NASA sees Soulik's eye reopen on Taiwan approach

Jul 12, 2013
On July 12 at 05:05 UTC (1:05 a.m. EDT) the MODIS instrument aboard NASA's Aqua satellite captured this stunning visible image of Tropical Typhoon Soulik approaching Taiwan. Credit: NASA Goddard MODIS Rapid Response

Typhoon Soulik's eyewall appears to have rebuilt as evidenced in NASA satellite imagery. Soulik is approaching Taiwan and is forecast to make landfall in southeastern China over the weekend of July 13 and 14.

On July 12 at 05:05 UTC (1:05 a.m. EDT) the Moderate Resolution Imaging Spectroradiometer or MODIS instrument aboard NASA's Aqua satellite captured a visible image of Tropical Typhoon Soulik approaching Taiwan. The image clearly showed a tight, powerful ring of thunderstorms around Soulik's center with a small eye in the center. Soulik underwent eyewall reconstruction on July 12.

The MODIS imagery also revealed that the clouds and thunderstorms in the northern quadrant were less dense than in the southern quadrant. Multispectral and imagery confirm the visible imagery.

The Joint Typhoon Warning Center noted that multispectral satellite imagery showed Soulik remains organized and has large bands of thunderstorms wrapping around the southern semicircle, and into the storm's center. Microwave however, shows subsidence in the northwestern quadrant of the tropical cyclone. Subsidence is the sinking of air that prevents the development of thunderstorms that make up the tropical cyclone. The combination of these data suggests that the strongest part of the storm is the southern quadrant and the weakest part is the northeast quadrant.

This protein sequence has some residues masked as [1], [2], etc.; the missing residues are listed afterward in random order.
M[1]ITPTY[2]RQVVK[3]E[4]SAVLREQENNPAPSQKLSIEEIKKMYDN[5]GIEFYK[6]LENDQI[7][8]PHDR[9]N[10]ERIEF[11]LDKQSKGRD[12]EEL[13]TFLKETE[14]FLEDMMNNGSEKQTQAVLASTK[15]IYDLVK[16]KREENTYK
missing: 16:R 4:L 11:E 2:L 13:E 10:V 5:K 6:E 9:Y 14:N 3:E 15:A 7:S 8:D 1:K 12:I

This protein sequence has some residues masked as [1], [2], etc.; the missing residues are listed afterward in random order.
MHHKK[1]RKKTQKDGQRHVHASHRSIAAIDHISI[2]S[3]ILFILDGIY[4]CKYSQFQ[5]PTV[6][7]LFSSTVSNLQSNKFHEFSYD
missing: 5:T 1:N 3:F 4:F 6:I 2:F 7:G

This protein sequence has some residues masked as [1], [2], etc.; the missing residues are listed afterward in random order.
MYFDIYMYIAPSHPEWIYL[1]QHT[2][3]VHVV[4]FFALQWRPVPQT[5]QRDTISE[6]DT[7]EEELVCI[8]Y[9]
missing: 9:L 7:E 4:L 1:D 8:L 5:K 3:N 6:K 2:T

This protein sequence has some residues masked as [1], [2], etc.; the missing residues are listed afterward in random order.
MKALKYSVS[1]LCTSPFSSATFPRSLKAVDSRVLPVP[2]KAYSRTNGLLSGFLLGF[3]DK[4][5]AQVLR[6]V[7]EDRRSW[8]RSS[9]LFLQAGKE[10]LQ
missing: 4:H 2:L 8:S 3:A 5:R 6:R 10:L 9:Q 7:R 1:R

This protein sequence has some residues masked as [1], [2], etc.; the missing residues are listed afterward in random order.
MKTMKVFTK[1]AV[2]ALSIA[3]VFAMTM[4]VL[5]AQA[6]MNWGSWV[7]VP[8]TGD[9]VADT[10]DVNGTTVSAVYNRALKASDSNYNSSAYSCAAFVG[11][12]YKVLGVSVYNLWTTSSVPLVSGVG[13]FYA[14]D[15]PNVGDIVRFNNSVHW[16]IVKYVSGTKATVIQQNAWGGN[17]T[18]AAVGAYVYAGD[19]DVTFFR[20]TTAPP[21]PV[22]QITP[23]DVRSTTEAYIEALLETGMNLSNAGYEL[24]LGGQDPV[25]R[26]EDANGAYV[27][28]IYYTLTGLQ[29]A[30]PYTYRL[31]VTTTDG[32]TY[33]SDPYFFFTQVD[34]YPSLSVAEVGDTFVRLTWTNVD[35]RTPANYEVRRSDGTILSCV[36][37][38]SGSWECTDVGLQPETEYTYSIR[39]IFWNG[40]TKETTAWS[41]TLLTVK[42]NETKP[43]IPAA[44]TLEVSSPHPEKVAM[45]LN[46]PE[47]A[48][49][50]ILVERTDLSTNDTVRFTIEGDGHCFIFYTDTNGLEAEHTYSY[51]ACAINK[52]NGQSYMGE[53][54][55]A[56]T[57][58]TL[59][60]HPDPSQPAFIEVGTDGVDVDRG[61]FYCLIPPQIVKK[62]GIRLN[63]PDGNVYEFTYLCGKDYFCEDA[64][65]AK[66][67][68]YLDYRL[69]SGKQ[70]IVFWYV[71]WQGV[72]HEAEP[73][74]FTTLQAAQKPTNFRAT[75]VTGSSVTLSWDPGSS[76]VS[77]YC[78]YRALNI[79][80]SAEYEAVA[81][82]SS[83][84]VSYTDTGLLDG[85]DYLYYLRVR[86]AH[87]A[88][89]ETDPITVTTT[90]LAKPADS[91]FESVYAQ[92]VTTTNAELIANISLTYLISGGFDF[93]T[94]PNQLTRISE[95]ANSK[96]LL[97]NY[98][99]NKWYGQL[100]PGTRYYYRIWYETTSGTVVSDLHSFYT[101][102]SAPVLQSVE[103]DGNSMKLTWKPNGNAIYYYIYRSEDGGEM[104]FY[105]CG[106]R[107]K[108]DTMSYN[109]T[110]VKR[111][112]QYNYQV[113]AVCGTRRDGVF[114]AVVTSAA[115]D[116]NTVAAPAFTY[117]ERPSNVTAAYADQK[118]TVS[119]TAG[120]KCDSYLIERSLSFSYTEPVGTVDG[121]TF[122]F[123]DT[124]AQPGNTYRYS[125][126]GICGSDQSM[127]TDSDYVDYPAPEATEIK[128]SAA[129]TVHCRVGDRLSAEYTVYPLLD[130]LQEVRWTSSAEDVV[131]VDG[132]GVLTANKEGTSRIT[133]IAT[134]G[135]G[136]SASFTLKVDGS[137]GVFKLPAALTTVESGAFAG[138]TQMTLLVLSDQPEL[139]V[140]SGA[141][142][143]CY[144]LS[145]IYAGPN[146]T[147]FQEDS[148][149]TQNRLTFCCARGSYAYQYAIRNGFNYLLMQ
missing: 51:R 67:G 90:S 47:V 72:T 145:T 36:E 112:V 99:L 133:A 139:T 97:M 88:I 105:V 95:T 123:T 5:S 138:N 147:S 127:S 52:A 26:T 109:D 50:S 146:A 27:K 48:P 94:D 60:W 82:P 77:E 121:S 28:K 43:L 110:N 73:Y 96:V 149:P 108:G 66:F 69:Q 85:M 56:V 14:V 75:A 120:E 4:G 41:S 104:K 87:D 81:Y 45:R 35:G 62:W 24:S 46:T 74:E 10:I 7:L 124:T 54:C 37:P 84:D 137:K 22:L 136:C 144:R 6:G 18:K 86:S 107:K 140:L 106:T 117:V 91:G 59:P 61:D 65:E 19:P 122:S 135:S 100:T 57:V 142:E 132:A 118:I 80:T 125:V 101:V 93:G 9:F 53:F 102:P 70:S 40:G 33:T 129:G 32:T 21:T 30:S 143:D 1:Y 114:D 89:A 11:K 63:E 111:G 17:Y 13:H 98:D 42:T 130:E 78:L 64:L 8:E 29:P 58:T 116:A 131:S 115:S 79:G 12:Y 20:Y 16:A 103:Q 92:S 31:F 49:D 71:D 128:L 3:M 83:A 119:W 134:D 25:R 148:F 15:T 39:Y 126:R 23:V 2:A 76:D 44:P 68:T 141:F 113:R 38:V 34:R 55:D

The Joint Typhoon Warning Center noted that Soulik's expected track has shifted slightly to the south, which is not good news for Taiwan. On the projected JTWC track, Soulik's center will cross the top third of the island, south of Taipei on July 12 and 13 before crossing the Taiwan Strait.

According to China's National Meteorological Center (NMC), Soulik will move to the coastal areas of Zhejiang and Fujian. Then it will land in the coastal areas of northern Fujian Province to southern Zhejiang from 12:00 p.m. local time, to the evening of July 13.

On July 12 at 1200 UTC (8 a.m. EDT), Typhoon Soulik's maximum sustained winds were near 90 knots (103 mph/166.7 kph). At that time, Soulik was centered near 23.4 north and 124.3 east, about 253 nautical miles southwest of Kadena Air Base, Japan. Soulik is moving to the west-northwest at 10 knots (11.5 mph/18.5 kph) and generating very rough seas with wave heights to 43 feet (13.1 meters).

The China NMC has issued an orange alert for Taiwan, and northern Fujian Province to southern Zhejiang.

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